Testing season is quickly approaching for students across Ohio. After the debacle with PARCC last year, the legislature has taken great strides to ensure that this year’s experience goes much more smoothly, producing better and more accurate results.
This year, students will be taking the AIR test, which has produced much better results in the past than PARCC, and we are expecting good, reliable results. This exam will be primarily administered using computers unless the school’s administration opted for paper testing before the Jan. 11 deadline. However, with the release of the school report cards for last year, we have found that this may not be the best route for testing.
On Jan. 14, the first round of school report cards was released. Their results showed that students who took paper versions of the PARCC examination did markedly better compared to peers who took the online test. These results were consistent between schools and even among students within the same schools. The disparity between scores even caused a delay in the release of the report cards because of concerns over the integrity of the results.
After reviewing this evidence, many school administrators have concluded that they would rather their students take the paper version of this year’s AIR test to better the testing experience and produce a better evaluation of the progress their students have made. However, the deadline to opt for paper testing was three days before these results were made public.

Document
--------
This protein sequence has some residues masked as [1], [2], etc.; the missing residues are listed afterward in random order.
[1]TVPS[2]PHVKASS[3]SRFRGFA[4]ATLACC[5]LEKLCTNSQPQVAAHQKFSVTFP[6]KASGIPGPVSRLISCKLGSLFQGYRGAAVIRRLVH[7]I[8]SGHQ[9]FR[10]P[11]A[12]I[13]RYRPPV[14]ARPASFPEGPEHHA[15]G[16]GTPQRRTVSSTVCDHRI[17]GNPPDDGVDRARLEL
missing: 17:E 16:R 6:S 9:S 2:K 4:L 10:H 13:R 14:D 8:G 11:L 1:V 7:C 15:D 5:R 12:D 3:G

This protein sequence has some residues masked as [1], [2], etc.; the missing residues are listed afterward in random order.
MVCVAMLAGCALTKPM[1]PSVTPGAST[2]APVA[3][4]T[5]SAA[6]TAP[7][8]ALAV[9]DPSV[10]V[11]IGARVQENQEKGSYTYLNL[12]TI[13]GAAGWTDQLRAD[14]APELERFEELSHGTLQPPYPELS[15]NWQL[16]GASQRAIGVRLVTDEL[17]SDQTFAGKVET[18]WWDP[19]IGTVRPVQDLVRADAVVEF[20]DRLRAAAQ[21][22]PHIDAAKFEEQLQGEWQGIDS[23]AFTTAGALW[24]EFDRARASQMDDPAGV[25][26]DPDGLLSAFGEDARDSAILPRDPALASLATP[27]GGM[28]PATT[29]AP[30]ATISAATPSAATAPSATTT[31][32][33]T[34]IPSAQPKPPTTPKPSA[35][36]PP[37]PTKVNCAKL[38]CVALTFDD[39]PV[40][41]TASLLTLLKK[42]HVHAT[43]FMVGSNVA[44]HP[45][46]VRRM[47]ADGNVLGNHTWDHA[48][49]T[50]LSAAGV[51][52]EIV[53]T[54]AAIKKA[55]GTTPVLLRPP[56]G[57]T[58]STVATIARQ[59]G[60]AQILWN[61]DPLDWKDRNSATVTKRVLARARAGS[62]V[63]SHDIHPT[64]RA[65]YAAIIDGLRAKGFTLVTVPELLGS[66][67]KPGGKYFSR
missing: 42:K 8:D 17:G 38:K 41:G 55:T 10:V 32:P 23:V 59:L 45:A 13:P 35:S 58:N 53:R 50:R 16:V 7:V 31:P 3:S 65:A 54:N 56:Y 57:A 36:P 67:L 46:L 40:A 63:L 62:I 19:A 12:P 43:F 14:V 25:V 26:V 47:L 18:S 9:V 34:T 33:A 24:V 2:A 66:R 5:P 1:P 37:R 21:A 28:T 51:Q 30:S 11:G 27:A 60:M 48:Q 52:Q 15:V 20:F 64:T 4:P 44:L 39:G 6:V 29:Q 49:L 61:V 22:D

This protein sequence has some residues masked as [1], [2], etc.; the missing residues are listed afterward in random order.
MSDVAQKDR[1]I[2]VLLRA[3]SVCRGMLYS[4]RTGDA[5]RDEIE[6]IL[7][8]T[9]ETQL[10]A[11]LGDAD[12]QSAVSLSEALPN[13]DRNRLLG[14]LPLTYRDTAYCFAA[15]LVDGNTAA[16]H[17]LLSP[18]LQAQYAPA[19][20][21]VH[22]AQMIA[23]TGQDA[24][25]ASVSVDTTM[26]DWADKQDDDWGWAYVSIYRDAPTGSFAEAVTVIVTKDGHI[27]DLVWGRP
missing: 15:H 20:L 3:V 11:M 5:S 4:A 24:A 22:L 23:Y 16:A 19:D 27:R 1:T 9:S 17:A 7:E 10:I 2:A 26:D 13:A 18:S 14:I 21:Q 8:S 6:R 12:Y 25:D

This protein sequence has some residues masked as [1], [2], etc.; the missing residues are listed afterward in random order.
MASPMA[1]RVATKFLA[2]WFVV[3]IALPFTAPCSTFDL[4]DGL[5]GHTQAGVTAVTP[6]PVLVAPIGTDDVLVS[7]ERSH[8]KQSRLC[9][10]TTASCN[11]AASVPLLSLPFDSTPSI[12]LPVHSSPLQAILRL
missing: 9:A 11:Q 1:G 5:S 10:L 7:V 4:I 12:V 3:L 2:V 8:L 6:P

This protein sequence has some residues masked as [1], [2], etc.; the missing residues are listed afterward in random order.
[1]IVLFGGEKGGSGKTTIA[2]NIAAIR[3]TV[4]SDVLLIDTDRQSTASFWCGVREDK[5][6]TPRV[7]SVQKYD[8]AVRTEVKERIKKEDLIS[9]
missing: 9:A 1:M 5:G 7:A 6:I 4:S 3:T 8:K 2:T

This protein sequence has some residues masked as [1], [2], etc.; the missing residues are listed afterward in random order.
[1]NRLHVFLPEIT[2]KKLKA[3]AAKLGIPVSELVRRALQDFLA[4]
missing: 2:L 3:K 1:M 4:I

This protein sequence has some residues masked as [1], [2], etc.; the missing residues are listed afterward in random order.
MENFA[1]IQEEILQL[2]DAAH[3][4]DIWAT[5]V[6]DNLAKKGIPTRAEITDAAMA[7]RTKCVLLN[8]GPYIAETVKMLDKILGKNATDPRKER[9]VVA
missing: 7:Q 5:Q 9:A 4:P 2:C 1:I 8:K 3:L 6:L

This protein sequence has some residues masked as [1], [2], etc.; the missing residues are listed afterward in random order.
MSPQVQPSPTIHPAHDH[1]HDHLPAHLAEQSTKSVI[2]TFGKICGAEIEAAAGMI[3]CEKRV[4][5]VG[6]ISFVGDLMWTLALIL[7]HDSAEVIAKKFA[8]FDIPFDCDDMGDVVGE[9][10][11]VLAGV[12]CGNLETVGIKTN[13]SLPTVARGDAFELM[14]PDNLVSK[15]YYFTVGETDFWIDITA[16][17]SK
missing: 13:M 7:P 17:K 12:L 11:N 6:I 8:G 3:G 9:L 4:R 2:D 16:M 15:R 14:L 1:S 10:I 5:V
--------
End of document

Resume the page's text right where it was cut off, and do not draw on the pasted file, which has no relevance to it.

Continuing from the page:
The Ohio Department of Education has refused to allow schools an additional opportunity to opt for paper testing following the release of these results. Given these findings, it would be common sense to allow administrators to choose the paper option.
I have stood strong with our schools and recently sent a letter to Interim Superintendent Dr. Lonny Rivera asking him to reconsider this decision and respond with a timely plan to allow administrators an additional opportunity to opt for paper and pencil testing if they so choose. While I appreciate the benefits of electronic testing, we must measure the progress of this new technology before forcing it on our schools. If students test better using tried-and-true paper and pencil, rather than unproven online methods, we should be allowing our schools to opt into paper testing at any time they see fit.
Parents can view the adjusted report card scores for their local schools at tinyurl.com/adjustedreportcards.
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The writer represents the 84th District in the Ohio House of Representatives.